Have you had a chance to read Drew Westen
's New York Times article entitled «What Happened to Obama?
» --Here's an abstract. Please have a look and share it round. We all should hear and understand this message.
The president is fond of referring to “the arc of history,” paraphrasing the Rev Dr Martin Luther King Jr’s famous statement that “the arc of the moral universe is long, but it bends toward justice.” But with his deep-seated aversion to conflict and his profound failure to understand bully dynamics — in which conciliation is always the wrong course of action, because bullies perceive it as weakness and just punch harder the next time — he has broken that arc and has likely bent it backward for at least a generation.
In contrast, when faced with the greatest economic crisis, the greatest levels of economic inequality, and the greatest levels of corporate influence on politics since the Depression, Barack Obama stared into the eyes of history and chose to avert his gaze. Instead of indicting the people whose recklessness wrecked the economy, he put them in charge of it. He never explained that decision to the public — a failure in storytelling as extraordinary as the failure in judgment behind it. Had the president chosen to bend the arc of history, he would have told the public the story of the destruction wrought by the dismantling of the New Deal regulations that had protected them for more than half a century. He would have offered them a counternarrative of how to fix the problem other than the politics of appeasement, one that emphasized creating economic demand and consumer confidence by putting consumers back to work. He would have had to stare down those who had wrecked the economy, and he would have had to tolerate their hatred if not welcome it. But the arc of his temperament just didn’t bend that far.
[...] instead of indicting the economic policies and principles that had just eliminated eight million jobs, in the most damaging of the tic-like gestures of compromise that have become the hallmark of his presidency — and against the advice of multiple Nobel-Prize-winning economists — he backed away from his advisers who proposed a big stimulus, and then diluted it with tax cuts that had already been shown to be inert. The result, as predicted in advance, was a half-stimulus that half-stimulated the economy.
[...] All [Americans] know today, is that they’re still unemployed, they’re still worried about how they’re going to pay their bills at the end of the month and their kids still can’t get a job. And now the Republicans are chipping away at unemployment insurance, and the president is making his usual impotent verbal exhortations after bargaining it away.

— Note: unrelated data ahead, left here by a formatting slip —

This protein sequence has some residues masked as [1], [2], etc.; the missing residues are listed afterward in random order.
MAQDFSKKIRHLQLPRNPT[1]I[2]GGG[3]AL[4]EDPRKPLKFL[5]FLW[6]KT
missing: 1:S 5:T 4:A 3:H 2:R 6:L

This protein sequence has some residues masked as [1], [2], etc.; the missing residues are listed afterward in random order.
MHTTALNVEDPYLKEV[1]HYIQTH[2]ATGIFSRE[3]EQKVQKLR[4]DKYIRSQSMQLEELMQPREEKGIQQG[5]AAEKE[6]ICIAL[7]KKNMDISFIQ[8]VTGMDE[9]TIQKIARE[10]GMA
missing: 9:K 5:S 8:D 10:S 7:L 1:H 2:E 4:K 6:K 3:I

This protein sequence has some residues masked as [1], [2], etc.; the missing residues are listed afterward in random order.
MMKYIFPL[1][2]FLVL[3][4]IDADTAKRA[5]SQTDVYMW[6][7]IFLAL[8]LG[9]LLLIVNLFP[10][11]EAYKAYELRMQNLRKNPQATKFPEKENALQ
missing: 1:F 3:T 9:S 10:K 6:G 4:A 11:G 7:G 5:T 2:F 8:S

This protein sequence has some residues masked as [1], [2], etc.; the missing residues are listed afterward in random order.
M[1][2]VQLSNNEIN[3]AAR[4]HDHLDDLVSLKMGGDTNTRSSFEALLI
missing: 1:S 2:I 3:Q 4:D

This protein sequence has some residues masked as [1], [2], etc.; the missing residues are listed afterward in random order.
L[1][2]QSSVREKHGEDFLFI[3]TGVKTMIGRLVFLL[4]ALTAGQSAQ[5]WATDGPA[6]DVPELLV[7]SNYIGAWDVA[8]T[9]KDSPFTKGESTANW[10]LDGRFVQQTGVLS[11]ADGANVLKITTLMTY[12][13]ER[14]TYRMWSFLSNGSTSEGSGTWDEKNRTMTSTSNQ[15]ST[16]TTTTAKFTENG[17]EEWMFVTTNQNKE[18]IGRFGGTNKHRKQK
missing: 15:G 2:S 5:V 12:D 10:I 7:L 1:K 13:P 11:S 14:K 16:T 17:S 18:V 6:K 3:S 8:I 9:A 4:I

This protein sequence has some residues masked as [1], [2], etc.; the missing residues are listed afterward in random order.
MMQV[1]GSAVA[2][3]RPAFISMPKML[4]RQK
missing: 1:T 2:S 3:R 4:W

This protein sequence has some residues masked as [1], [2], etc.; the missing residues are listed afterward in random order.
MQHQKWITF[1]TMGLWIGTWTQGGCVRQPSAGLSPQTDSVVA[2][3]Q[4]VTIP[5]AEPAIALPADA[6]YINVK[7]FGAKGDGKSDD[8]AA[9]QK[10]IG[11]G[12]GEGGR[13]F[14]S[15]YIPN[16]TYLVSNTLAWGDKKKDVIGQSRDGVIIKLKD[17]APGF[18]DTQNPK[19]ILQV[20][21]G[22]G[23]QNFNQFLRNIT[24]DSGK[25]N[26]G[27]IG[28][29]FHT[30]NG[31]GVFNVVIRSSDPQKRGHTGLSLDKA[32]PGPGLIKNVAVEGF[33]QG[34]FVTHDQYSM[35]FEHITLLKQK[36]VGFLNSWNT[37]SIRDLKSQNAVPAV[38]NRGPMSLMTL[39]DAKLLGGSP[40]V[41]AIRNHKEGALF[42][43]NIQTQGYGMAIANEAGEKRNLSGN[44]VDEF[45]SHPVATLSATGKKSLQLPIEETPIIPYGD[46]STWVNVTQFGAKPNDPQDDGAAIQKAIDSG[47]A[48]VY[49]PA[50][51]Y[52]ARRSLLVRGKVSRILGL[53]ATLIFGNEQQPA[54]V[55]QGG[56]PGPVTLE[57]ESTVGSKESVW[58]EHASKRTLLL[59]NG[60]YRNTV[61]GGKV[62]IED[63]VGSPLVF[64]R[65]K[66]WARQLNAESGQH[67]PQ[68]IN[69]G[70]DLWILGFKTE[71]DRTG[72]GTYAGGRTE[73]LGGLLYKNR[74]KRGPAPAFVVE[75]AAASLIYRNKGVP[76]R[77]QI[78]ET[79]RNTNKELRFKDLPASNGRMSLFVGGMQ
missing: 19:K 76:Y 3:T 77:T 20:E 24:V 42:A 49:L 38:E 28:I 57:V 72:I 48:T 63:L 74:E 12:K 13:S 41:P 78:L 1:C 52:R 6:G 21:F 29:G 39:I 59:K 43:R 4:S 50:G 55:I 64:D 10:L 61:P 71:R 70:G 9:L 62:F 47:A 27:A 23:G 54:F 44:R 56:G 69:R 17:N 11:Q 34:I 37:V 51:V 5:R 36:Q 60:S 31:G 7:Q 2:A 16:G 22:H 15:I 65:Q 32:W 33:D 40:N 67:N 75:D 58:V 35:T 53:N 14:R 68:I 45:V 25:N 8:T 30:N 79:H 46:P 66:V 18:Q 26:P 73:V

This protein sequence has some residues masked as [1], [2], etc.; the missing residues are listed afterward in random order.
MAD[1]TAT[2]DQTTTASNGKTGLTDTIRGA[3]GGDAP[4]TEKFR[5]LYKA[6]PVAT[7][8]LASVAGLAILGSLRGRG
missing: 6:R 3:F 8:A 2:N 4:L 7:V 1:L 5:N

This pattern of presenting inconsistent positions with no apparent recognition of their incoherence is another hallmark of this president’s storytelling. He announces in a speech on energy and climate change that we need to expand offshore oil drilling and coal production — two methods of obtaining fuels that contribute to the extreme weather Americans are now seeing. He supports a health care law that will use Medicaid to insure about 15 million more Americans and then endorses a budget plan that, through cuts to state budgets, will most likely decimate Medicaid and other essential programs for children, senior citizens and people who are vulnerable by virtue of disabilities or an economy that is getting weaker by the day. He gives a major speech on immigration reform after deporting more than 700,000 immigrants in two years, a pace faster than nearly any other period in American history.
Labels: American Society, Crisis, Economics, Obama's Presidency, Politics
The Seven Dwarfs Revamped
This cartoon seems to be passing the test of time. It is now 2011 and «The Seven Dwarfs Revamped for the 1990s...» still rings true! Of course we may now use more Zoloft and Effexor XR and Xanax than Prozac but the result is still the same, ha ha!
Labels: Cartoon, Commentary, History, Life, Snow White, The Seven Dwarfs
Quotation of the Week
«You can't have everything. Where would you put it?»
Labels: Desire, Life, quotations
Norway's A-ha to Sing Again
Norway's pop band «A-ha»
will reunite to perform during an upcoming memorial ceremony in Oslo's Spectrum concert hall for the victims of the 22 July attacks. They had split last year. The three musicians said that they were to get together to «honour those who have been torn away».
The group said they wanted «to show appreciation to everyone who made an effort to help out on 22 July, and to express our sympathy to the survivors who now are left in sorrow»
and that «On 22 July, we, like everyone else in Norway and the rest of the world, were shaken to the soul by these actions of cruelty and violent provocation against everything we stand for.»
You may read more on the Norway Attacks here at the Beeb
Labels: A-ha, Memorial, Music, Norway
Quotation of the Week
«Rudeness is the weak man's imitation of strength.»
Labels: Manners, quotations
Quotation of the Week
«Is God willing to prevent evil, but not able? Then he is not omnipotent.
Is he able, but not willing? Then he is malevolent.
Is he both able and willing? Then whence cometh evil?
Is he neither able nor willing? Then why call him God?»
Labels: Atheism, Philosophy, quotations, Religion